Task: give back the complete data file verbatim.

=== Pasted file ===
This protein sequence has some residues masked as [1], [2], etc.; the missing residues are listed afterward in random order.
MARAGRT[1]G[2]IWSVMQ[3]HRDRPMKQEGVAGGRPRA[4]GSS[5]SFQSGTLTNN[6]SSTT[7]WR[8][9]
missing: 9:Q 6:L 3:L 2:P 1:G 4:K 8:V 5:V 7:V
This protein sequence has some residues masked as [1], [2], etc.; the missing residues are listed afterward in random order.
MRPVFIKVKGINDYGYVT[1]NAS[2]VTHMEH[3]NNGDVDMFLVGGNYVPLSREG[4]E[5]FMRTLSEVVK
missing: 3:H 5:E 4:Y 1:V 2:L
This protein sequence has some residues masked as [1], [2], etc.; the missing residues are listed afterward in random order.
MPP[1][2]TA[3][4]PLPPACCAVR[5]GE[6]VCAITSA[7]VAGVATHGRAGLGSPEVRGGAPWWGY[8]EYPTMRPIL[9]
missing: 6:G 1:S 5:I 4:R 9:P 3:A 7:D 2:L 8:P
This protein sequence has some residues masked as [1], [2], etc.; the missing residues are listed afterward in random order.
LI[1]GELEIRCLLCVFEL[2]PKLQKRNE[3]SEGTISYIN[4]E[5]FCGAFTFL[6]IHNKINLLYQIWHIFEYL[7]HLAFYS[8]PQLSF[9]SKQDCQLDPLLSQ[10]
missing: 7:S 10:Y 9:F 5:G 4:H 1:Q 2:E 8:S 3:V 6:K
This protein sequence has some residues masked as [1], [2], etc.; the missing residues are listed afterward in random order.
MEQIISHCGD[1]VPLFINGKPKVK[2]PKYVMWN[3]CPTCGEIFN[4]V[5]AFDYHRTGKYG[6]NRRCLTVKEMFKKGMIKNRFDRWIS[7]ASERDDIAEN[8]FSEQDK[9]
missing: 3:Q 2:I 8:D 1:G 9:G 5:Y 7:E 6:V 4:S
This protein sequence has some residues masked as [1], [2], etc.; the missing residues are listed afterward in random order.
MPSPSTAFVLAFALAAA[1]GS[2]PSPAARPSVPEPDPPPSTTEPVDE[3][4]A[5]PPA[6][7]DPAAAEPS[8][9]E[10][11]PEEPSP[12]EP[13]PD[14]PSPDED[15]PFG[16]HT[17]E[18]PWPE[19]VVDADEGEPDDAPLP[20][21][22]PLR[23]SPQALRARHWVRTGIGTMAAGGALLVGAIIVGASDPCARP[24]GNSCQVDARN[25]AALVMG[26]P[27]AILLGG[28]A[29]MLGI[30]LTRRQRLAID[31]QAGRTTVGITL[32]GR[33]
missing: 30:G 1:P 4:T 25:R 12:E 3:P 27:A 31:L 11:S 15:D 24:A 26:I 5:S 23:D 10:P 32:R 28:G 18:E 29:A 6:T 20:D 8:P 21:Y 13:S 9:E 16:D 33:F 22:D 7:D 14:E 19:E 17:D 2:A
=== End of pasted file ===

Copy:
This protein sequence has some residues masked as [1], [2], etc.; the missing residues are listed afterward in random order.
MARAGRT[1]G[2]IWSVMQ[3]HRDRPMKQEGVAGGRPRA[4]GSS[5]SFQSGTLTNN[6]SSTT[7]WR[8][9]
missing: 9:Q 6:L 3:L 2:P 1:G 4:K 8:V 5:V 7:V
This protein sequence has some residues masked as [1], [2], etc.; the missing residues are listed afterward in random order.
MRPVFIKVKGINDYGYVT[1]NAS[2]VTHMEH[3]NNGDVDMFLVGGNYVPLSREG[4]E[5]FMRTLSEVVK
missing: 3:H 5:E 4:Y 1:V 2:L
This protein sequence has some residues masked as [1], [2], etc.; the missing residues are listed afterward in random order.
MPP[1][2]TA[3][4]PLPPACCAVR[5]GE[6]VCAITSA[7]VAGVATHGRAGLGSPEVRGGAPWWGY[8]EYPTMRPIL[9]
missing: 6:G 1:S 5:I 4:R 9:P 3:A 7:D 2:L 8:P
This protein sequence has some residues masked as [1], [2], etc.; the missing residues are listed afterward in random order.
LI[1]GELEIRCLLCVFEL[2]PKLQKRNE[3]SEGTISYIN[4]E[5]FCGAFTFL[6]IHNKINLLYQIWHIFEYL[7]HLAFYS[8]PQLSF[9]SKQDCQLDPLLSQ[10]
missing: 7:S 10:Y 9:F 5:G 4:H 1:Q 2:E 8:S 3:V 6:K
This protein sequence has some residues masked as [1], [2], etc.; the missing residues are listed afterward in random order.
MEQIISHCGD[1]VPLFINGKPKVK[2]PKYVMWN[3]CPTCGEIFN[4]V[5]AFDYHRTGKYG[6]NRRCLTVKEMFKKGMIKNRFDRWIS[7]ASERDDIAEN[8]FSEQDK[9]
missing: 3:Q 2:I 8:D 1:G 9:G 5:Y 7:E 6:V 4:S
This protein sequence has some residues masked as [1], [2], etc.; the missing residues are listed afterward in random order.
MPSPSTAFVLAFALAAA[1]GS[2]PSPAARPSVPEPDPPPSTTEPVDE[3][4]A[5]PPA[6][7]DPAAAEPS[8][9]E[10][11]PEEPSP[12]EP[13]PD[14]PSPDED[15]PFG[16]HT[17]E[18]PWPE[19]VVDADEGEPDDAPLP[20][21][22]PLR[23]SPQALRARHWVRTGIGTMAAGGALLVGAIIVGASDPCARP[24]GNSCQVDARN[25]AALVMG[26]P[27]AILLGG[28]A[29]MLGI[30]LTRRQRLAID[31]QAGRTTVGITL[32]GR[33]
missing: 30:G 1:P 4:T 25:R 12:E 3:P 27:A 31:L 11:S 15:D 24:A 26:I 5:S 23:D 10:P 32:R 28:G 18:E 29:A 6:T 20:D 8:P 21:Y 13:S 9:E 16:D 33:F 22:D 7:D 14:E 19:E 17:D 2:A